This past week found me out and about nearly every day catching up on happenings from the previous week and finding a few new things on a couple of short out of town trips. Returning to the Rio Grande Nature Center on Monday, it was good to spot the Killdeer sitting on the nest. Last week the eggs were left exposed while she ran off trying to distract me from spotting it.
Although people have been seeing a good variety of migrating birds on the weekend walks there lately, I must’ve been a little late that morning and didn’t see all that many species. The Black-chinned Hummingbird was still on its nest, a Downy Woodpecker was busy feeding its young in a nest cavity, and a Spotted Towhee posed nicely for me in a nearby tree singing its distinctive song.
On Tuesday I made the long walk to Domingo Baca Canyon, where I’d seen a number of butterflies around this time last year. With the worsening drought we’re in, it was good to see that there was still a bit of water flowing for a short distance in the canyon and even a butterfly-attracting Fendlerbush in bloom, but I’d only see a total of 3 butterflies that morning, a Rocky Mountain Duskywing and Bronze Roadside-Skipper on that bush and a Two-tailed Swallowtail resting on a cottonwood. News to me was finding a Black-chinned Hummingbird nesting in the same place one nested last year. Who knew that hummingbirds sometimes re-use their old nests?
With the drought, there are very few things blooming this year in contrast to all the wildflowers we had last year, but at least a few cactus must’ve gotten enough moisture to flower briefly. I can’t guess what species this might be other than maybe some kind of pincushion or mammilaria cactus.
On the way in to Domingo Baca and later when I looped back on the mountain bike trail to Pino Canyon, there were at least three Scott’s Orioles perched on top of juniper trees.
Rarely can I get close enough to one for a picture, but it was great seeing them again after missing the one a few people spotted last week in Embudito Canyon.
Wednesday, I met my friend Steve in Embudito to try to find the Scott’s Oriole for him. We did hear it singing, but just like last week were unable to spot it. We deemed the trip a success, however, on seeing a pair of Canyon Wrens on the rocky canyon walls – not a regularly seen bird in these parts.
The next day the Audubon Thursday Birders got the chance to visit Carlito Springs, a marvelous riparian area in Tijeras Canyon owned by Bernalillo County Open Space, but closed to the general public while they decide how best to manage it. On my list of places to visit since I first heard about it, it was great to finally get a chance to go there. The site has a good spring running fresh water to several pools and many different plant and tree species on the 179 acre property, which attract a good number of birds. Hopefully, the County will come through on its plans to provide general access later this year.
Friday, Rebecca and I went in search of butterflies at Quarai National Monument and to Pine Shadow Spring in the nearby Manzano Mountains. Quarai had some good butterflies last year, but the drought is affecting things there as well and without water, there are few flowers or butterflies to be seen. According to the ranger the Great Horned Owl successfully nested in the mission ruins there again this year (site of last year’s “Winky” and “Blinky”), but we didn’t spot them tucked back in the openings high up the wall.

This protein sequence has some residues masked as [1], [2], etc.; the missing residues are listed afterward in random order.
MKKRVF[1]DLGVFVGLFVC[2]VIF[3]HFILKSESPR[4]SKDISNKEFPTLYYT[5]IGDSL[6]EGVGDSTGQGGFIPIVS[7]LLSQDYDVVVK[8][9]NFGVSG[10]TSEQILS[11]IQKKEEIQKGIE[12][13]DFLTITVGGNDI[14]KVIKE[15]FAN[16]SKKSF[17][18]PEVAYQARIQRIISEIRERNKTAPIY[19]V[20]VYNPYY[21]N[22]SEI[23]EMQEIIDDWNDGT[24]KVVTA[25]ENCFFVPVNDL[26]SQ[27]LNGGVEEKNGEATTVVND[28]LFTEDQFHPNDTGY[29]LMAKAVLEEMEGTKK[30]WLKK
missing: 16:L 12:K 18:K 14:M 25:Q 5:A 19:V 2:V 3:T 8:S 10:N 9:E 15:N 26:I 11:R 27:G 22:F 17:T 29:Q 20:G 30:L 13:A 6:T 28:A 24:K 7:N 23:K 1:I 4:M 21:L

At a small creek just north of Pine Shadow Spring where we’d never stopped before, we finally got a few new butterflies for the year. In addition to a large number of Silver-spotted Skippers,
we saw our first Arizona Sister for the year and got excellent looks at what we think is an Oslar’s Roadside-Skipper.
I’ve submitted the pictures to the Butterflies and Moths of North America website for verification and if it’s verified, that will be our sixth “lifer” so far this year – yay!
New for the year, too, was a Western Tiger Swallowtail in the damp area at Pine Shadow Spring. Quite similar to the Two-tailed Swallowtail that we’ve been seeing regularly the past month, including this one from Domingo Baca on Tuesday,
the Western Tiger Swallowtail has slightly wider dark bars, only a single tail on each hindwing, and is usually seen a little higher in elevation.
Since this spot is one of the few with dependable water these days, a few birds dropped by for a drink now and then, including this Pine Siskin, a species that’s usually heard high in the tall pine trees.
Hoping to track down a few new butterflies that are only out at certain times and in specific habitats, we headed east for the weekend to Conchas and Ute Lakes and all the way to Caprock Park near San Jon and the Texas border. Caprock Park seems to have been pretty much abandoned as a park these days with a large number of wind turbines catching what was a pretty steady breeze while we were there. Ute Lake was quite busy with Memorial Day traffic, but certainly more scenic than I’d expected. Although the campgrounds were fairly busy at the much larger Conchas Lake, it was not nearly as crowded possibly because the boat ramps were closed due to low water levels. We did see more wildflowers in the area due to a few brief showers recently (although the waitress in Tucumcari did say that ‘when it rains here, it rains mostly dirt!’), but saw very few butterflies in any of the places we visited. Cactus were blooming well, however,
and we spotted a just-fledged House Finch (I assume) near its nest in a Tucumcari park.
A real highlight of the trip for me, however, was spotting an Eastern Collared Lizard basking in the sun at Ute Lake.
We’ve seen these guys a few other times in the last couple of years, but this is the first that had that bright yellow head.